- Tri-Agency Coalition to Advance Proteogenomics Cancer Care: VA, the Department of Defense and the National Cancer Institute are collaborating to create the nation’s first integrated proteogenomics cancer discovery-to-clinical care implementation system. The system will use state-of-the-art methods in proteogenomics to collectively analyze data from up to 8,000 patients to develop a deeper understanding of cancer biology. The researchers will use this information to identify potential targets for cancer detection and intervention. Efforts will initially focus on lung cancer, but will expand to incorporate multiple cancer types, and aim to enable better testing of clinical questions on toxicity and response, sequencing and proteomics, analysis of samples and use of data science and analysis tools within the framework of two national health care systems.
- IBM’s Watson: IBM is collaborating with VA to provide Watson-powered genome analysis technology to help clinicians develop personalized treatment plans for thousands of Veterans with cancer. IBM will provide Watson’s cognitive computing capabilities, which have been specifically trained for genomic analysis, to scientists and pathologists who have sequenced DNA for VA cancer patients, to help them pinpoint the likely cancer-causing mutations and identify treatments that target those specific mutations. This is a data-intensive process that has been difficult to scale in the past. As America’s largest integrated health system, VA provides care to 3 percent of the nation’s cancer patients – the largest cohort of cancer patients in the country. Watson is expected to give Veterans faster access to personalized care, particularly for patients with advanced cancer. The collaboration with VA is also expected to advance genomic research.
- OneSource: The University of California Office of the President, University of California Health, the Athena Breast Health Network, Quantum Leap Healthcare Collaborative, and Salesforce commit to establishing a new transformative model for health care delivery that evolves the point of care into a patient-centric data hub. By introducing the use of standard “OneSource” checklists for cancer care documentation, and enabling feedback, and multiple connections to registries, trials, and research, VA will create a patient centric data hub. The systems of care and research can be integrated, accelerating learning and driving efficiency and healthcare value. This new model has evolved from our experience personalizing screening and prevention for over 100,000 breast cancer patients in the Athena Breast Health Network and the launch of the PCORI funded Wisdom study; seamless connection to real-time clinical trial registries (CT match/Veterans Affairs and breastcancertrials.org) and adapting care through trials (I-SPY, 20 clinical sites). In the same way data aggregation has transformed such industries as communications, retail, and financial services, the intelligent application of patient clinical trial data will be a disruptive technology that drives the personalization of cancer medicine.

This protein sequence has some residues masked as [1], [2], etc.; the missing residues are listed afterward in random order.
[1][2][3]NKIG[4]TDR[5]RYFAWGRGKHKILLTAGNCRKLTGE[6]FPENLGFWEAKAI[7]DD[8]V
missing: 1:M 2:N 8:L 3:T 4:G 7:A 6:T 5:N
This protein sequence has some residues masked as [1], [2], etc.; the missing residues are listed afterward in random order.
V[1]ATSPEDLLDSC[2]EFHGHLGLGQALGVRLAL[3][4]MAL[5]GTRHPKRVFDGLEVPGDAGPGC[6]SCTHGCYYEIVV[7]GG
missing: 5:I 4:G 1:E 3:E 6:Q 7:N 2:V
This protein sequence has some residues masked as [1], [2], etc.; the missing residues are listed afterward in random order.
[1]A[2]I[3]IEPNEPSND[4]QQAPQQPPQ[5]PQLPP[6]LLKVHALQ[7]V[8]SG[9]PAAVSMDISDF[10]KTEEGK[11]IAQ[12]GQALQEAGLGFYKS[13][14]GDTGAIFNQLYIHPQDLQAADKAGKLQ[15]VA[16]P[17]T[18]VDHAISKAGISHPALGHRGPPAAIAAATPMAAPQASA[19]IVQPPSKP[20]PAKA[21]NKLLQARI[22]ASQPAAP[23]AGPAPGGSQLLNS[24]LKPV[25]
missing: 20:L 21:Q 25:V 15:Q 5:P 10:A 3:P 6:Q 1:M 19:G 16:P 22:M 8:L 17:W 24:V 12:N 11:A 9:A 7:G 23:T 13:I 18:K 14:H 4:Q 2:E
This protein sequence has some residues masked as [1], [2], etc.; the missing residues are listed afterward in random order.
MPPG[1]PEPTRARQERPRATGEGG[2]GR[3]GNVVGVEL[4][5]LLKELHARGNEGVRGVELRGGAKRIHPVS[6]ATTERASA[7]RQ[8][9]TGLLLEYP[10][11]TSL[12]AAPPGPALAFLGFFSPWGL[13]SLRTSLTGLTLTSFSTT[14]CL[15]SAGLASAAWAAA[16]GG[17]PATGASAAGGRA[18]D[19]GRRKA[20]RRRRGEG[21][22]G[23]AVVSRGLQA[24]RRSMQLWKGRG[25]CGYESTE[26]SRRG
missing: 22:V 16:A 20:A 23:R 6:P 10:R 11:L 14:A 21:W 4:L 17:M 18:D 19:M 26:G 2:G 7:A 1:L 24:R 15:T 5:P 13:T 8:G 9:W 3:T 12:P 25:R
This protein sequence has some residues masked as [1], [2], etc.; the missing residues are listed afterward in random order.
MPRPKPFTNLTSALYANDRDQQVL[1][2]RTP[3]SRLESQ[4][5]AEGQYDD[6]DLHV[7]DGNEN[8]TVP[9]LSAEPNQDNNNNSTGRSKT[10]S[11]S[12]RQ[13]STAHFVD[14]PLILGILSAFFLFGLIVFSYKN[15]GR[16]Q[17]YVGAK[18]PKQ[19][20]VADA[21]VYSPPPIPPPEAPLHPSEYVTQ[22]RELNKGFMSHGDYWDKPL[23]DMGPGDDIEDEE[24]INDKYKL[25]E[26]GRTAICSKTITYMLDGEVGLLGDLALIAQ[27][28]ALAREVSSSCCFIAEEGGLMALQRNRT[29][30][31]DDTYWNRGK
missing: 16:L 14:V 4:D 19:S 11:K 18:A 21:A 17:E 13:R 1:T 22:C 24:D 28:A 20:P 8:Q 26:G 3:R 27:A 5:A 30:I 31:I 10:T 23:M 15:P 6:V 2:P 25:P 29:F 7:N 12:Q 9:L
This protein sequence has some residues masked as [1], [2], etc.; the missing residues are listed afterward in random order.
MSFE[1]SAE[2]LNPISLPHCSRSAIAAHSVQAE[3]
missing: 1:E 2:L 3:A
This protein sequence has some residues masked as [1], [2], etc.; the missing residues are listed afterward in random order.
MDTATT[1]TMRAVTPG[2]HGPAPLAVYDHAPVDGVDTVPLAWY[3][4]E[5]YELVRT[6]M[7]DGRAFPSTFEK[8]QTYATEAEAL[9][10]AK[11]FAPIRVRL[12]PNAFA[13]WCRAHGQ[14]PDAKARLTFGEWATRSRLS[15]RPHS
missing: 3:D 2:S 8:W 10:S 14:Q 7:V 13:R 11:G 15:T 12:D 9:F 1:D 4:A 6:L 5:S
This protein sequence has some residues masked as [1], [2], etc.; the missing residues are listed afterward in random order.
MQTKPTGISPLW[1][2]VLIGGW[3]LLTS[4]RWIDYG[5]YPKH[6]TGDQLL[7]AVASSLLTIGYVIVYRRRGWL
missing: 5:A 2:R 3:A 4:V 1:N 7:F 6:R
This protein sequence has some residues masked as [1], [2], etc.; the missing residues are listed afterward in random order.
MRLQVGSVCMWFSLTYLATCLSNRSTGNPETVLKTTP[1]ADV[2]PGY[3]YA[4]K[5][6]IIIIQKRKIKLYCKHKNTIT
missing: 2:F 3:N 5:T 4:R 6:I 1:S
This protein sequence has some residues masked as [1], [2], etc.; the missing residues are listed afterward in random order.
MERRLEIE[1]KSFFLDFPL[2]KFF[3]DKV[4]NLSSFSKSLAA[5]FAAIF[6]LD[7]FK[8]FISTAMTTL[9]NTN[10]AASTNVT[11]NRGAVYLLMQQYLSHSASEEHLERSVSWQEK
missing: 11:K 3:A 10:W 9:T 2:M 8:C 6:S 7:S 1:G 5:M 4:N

- Stanford University: VA Hadron Radiation Therapy Partnership. The goal of this collaboration would be to establish a Hadron Center on VA’s Palo Alto VA Medical Center campus. The facility would consist of proton beam radiation therapy, research, and the first carbon beam radiation therapy established in the United States, designed to enhance healthcare delivery services for our nation’s Veterans, and Stanford Medicine patients.
- American Cancer Society: VA is partnering with the American Cancer Society (ACS) to develop Veteran-centric initiatives and activities around cancer screening, diagnosis and survivorship. ACS has always had a strong commitment to serving Veterans, demonstrated by their dedication to providing support resources to Veterans and their families struggling with cancer as well as engaging VA leaders and providers in discussing important issues such as colon cancer screening, lung cancer screening and others. A new initiative announced today expands the partnership by setting a long-term plan to collaborate and coordinate efforts to improve the lives of Veterans living with cancer or at risk for cancer.
About the author: Matthew S. Collier is senior advisor to the secretary for strategic partnerships.